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# make space
New Dublin bus corridor plan: Up to 200 front gardens impacted on some proposed routes
Sixteen new ‘core bus corridors’ are being planned in Dublin.

LAST UPDATE | Jun 12th 2018, 12:30 PM

SIXTEEN NEW ‘CORE bus corridors’ are being planned for Dublin, and their construction will require the removal of gardens and of land in front of commercial properties.

On-street parking will also need to be reduced. Tree and sections of footpaths will need to be removed along some affected routes.

The routes are all radial bus routes (travelling to and from the city centre) and are part of the National Transport Authority’s (NTA) BusConnects plan.

At a briefing to outline the planned project this morning the NTA said that around 1,300 front gardens would be impacted.

On some routes, up to 200 gardens will be affected. On other corridors there will be virtually no gardens impacted.

There is expected to be significant impact along the route from Rathfarnham to the city centre and along the Greenhills route. On the other hand work along the Malahide Road, which is already a wide dual carriageway, will be relatively low key.

Where parts of gardens are being acquired the NTA will purchase the land from property owners via Compulsory Purchase Order (CPO).

The authority will also oversee new landscaping and replanting of the gardens where appropriate “as well as providing compensation for the garden portion loss and disruption”.

The discussion document, published this morning on the NTA’s website, proposes a continuous bus lane in each direction as well as maintaining two traffic lanes on the 16 affected routes. Cycle lanes will be segregated from other traffic.


Discussion document 

Journey times will be greatly improved as a result of the new corridors. CEO of the NTA Anne Graham said traffic in the city would “grind to a halt” if the bus system was allowed continue without an overhaul.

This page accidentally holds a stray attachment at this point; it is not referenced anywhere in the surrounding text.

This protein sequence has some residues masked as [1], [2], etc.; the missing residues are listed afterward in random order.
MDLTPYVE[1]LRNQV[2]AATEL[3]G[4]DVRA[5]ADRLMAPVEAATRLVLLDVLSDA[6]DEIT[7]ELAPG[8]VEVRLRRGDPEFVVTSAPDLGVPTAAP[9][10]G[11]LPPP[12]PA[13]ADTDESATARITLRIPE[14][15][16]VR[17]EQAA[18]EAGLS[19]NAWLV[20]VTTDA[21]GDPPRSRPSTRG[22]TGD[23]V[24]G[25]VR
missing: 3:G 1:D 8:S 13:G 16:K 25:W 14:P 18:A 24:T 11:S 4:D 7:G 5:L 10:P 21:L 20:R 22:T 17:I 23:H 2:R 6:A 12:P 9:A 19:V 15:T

Two traffic lanes may not be maintained everywhere along the routes. In order to create more priority for buses and cycling “some roads may become one-way, new bus-only sections will be introduced and in some places general traffic will have to take new routes in and out of the city”.

Pedestrian crossings will also need to be added and moved in some areas.

The planned routes are:

  • Clongriffin to City Centre
  • Swords to City Centre
  • Ballymun to City Centre
  • Finglas to Phibsborough
  • Blanchardstown to City Centre
  • Lucan to City Centre
  • Liffey Valley to City Centre
  • Clondalkin to Drimnagh
  • Greenhills to City Centre
  • Kimmage to City Centre
  • Tallaght to Terenure
  • Rathfarnham to City Centre
  • Bray to City Centre
  • UCD Ballsbridge to City Centre
  • Blackrock to Merrion
  • Ringsend to City Centre

Why are gardens being removed? 

Because there is so little unused space along these busy roads, according to the discussion document, “it will often not be possible to accommodate the bus lanes and cycle lanes in the width available”.

“In order to achieve the required space it will be necessary, in places, to acquire parts of front gardens and land in front of commercial properties to allow the bus and cycle lanes to be provided.

“This would require rebuilding new garden walls a short distance back from the existing road boundary.

“Because the roads we are widening travel through residential and business areas there will be a need to reduce the amount of on-street parking to accommodate the new layout.

As with the need to remove some parts of front gardens and footpaths, there will be also be a need to remove trees along some of the corridors. The Public Consultation stage later this year will have details and locations of the trees and lands impacted, once the initial designs are developed.


Road works and construction

The construction phase will include “excavation of the existing roads, plus parts of gardens and footpaths where needed”.

“There will be resurfacing, kerbing, replanting and landscaping.

“During the construction stages, the construction sites will be localised and managed on a road by road basis.”

Dubliners can expect “a certain level of noise, dust and temporary traffic diversions”. According to the document:

The size of each work site and the hours of working will have to take into consideration the residential nature of many of the roads. Traffic management will be very important to keep the traffic moving and ensuring local access for people and deliveries is always maintained.


A full public consultation on the 16 routes will begin in September or October, according to the NTA. Detailed impacts of the project, on a road by road basis, are expected to be revealed then.

Fine Gael TD Noel Rock released a press statement early this morning lambasting the communication approach taken by the NTA. Today’s discussion document, he said, “doesn’t outline exactly which properties will be affected by the acquisition; rather it only outlines the roads affected”.

This means instead of 1,300 households being informed on this matter and becoming concerned due to the lack of direct engagement from the NTA, it will be a multiple of several times that.

He said he had asked the chair of the Oireachtas transport committee to call in the NTA to discuss its plans.

- With reporting by Rónán Duffy 

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